Characterisation of a novel Emaravirus identified in mosaic-diseased Eurasian aspen (Populus tremula)
Peer reviewed, Journal article
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Original versionAnnals of Applied Biology. 2020, 176 (2), 210-222. 10.1111/aab.12576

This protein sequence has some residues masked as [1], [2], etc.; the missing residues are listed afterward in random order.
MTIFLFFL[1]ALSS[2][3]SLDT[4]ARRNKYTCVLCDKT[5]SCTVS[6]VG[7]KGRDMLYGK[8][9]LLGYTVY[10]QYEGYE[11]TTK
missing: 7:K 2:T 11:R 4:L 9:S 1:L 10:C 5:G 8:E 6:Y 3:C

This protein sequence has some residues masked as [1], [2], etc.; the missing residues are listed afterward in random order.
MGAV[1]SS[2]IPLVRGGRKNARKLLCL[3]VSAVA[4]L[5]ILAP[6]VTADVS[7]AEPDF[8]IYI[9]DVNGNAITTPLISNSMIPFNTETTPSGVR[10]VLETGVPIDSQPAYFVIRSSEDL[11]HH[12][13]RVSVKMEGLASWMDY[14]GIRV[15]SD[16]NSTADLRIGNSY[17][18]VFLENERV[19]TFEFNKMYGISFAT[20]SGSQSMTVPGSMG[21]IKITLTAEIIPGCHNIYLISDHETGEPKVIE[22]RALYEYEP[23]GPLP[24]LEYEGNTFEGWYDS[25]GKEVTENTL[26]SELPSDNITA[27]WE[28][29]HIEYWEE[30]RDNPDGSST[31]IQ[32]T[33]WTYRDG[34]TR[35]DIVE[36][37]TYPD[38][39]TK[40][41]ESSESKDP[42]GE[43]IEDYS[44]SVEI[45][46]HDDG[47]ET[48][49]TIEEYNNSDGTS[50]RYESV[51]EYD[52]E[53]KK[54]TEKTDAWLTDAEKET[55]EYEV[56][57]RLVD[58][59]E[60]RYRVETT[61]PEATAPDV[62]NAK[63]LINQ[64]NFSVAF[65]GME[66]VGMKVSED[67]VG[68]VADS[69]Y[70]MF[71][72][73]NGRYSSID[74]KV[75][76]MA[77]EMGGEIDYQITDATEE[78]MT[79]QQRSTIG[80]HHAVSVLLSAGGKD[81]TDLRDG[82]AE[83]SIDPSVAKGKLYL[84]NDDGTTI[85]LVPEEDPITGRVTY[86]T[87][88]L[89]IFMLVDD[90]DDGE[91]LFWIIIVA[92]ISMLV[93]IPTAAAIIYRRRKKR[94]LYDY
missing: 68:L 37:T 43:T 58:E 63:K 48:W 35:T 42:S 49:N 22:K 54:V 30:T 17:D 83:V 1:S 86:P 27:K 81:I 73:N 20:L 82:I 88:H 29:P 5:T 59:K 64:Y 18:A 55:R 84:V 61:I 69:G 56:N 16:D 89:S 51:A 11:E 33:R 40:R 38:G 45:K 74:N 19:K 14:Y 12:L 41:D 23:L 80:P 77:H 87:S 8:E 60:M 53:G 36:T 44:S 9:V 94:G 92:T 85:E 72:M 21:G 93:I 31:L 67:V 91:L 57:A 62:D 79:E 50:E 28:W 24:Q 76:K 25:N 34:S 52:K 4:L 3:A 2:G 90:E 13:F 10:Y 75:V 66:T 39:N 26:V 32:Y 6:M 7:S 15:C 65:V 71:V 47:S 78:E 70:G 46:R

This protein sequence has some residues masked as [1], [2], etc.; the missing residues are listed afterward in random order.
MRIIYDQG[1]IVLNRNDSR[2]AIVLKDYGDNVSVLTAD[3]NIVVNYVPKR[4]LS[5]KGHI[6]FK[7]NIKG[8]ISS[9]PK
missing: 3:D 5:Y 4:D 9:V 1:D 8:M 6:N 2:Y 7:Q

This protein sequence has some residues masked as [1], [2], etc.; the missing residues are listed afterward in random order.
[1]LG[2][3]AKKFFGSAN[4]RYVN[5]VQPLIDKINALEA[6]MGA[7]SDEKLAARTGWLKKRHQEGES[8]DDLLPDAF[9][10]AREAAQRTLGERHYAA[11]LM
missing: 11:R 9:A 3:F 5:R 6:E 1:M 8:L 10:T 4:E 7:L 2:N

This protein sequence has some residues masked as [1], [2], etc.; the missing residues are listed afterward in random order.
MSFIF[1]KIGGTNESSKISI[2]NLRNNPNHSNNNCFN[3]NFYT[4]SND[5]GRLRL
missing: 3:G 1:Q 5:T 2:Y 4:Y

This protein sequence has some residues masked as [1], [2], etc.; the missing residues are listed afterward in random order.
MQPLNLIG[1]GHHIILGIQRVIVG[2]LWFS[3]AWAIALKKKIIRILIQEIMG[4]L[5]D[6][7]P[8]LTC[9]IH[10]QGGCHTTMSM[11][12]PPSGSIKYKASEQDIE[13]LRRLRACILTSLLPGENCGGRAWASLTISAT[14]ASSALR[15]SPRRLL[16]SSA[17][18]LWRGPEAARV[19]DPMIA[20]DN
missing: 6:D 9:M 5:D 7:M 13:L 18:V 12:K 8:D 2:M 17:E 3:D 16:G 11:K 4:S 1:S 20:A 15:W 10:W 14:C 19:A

Since Emaraviruses have been discovered in 2007 several new species were detected in a range of host plants. Five genome segments of a novel Emaravirus from mosaic‐diseased Eurasian aspen (Populus tremula) have been completely determined. The monocistronic, segmented ssRNA genome of the virus shows a genome organisation typical for Emaraviruses encoding the viral RNA‐dependent RNA polymerase (RdRP, 268.2 kDa) on RNA1 (7.1 kb), a glycoprotein precursor (GPP, 73.5 kDa) on RNA2 (2.3 kb), the viral nucleocapsid protein (N, 35.6 kDa) on RNA3 (1.6 kb), and a putative movement protein (MP, 41.0 kDa) on RNA4 (1.6 kb). The fifth identified genome segment (RNA5, 1.3 kb) encodes a protein of unknown function (P28, 28.1 kDa). We discovered that it is distantly related to proteins encoded by Emaraviruses, such as P4 of European mountain ash ringspot‐associated virus. All proteins from this group contain a central hydrophobic region with a conserved secondary structure and a hydrophobic amino acid stretch, bordered by two highly conserved positions, thus clearly representing a new group of homologues of Emaraviruses. The virus identified in Eurasian aspen is closely associated with observed leaf symptoms, such as mottle, yellow blotching, variegation and chloroses along veins. All five viral RNAs were regularly detectable by RT‐PCR in mosaic‐diseased P. tremula in Norway, Finland and Sweden (Fennoscandia). Observed symptoms and testing of mosaic‐diseased Eurasian aspen by virus‐specific RT‐PCR targeting RNA3 and RNA4 confirmed a wide geographic distribution of the virus in Fennoscandia. We could demonstrate that the mosaic‐disease is graft‐transmissible and confirmed that the virus is the causal agent by detection in symptomatic, graft‐inoculated seedlings used as rootstocks as well as in the virus‐infected scions used for graft‐inoculation. Owing to these characteristics, the virus represents a novel species within the genus Emaravirus and was tentatively denominated aspen mosaic‐associated virus.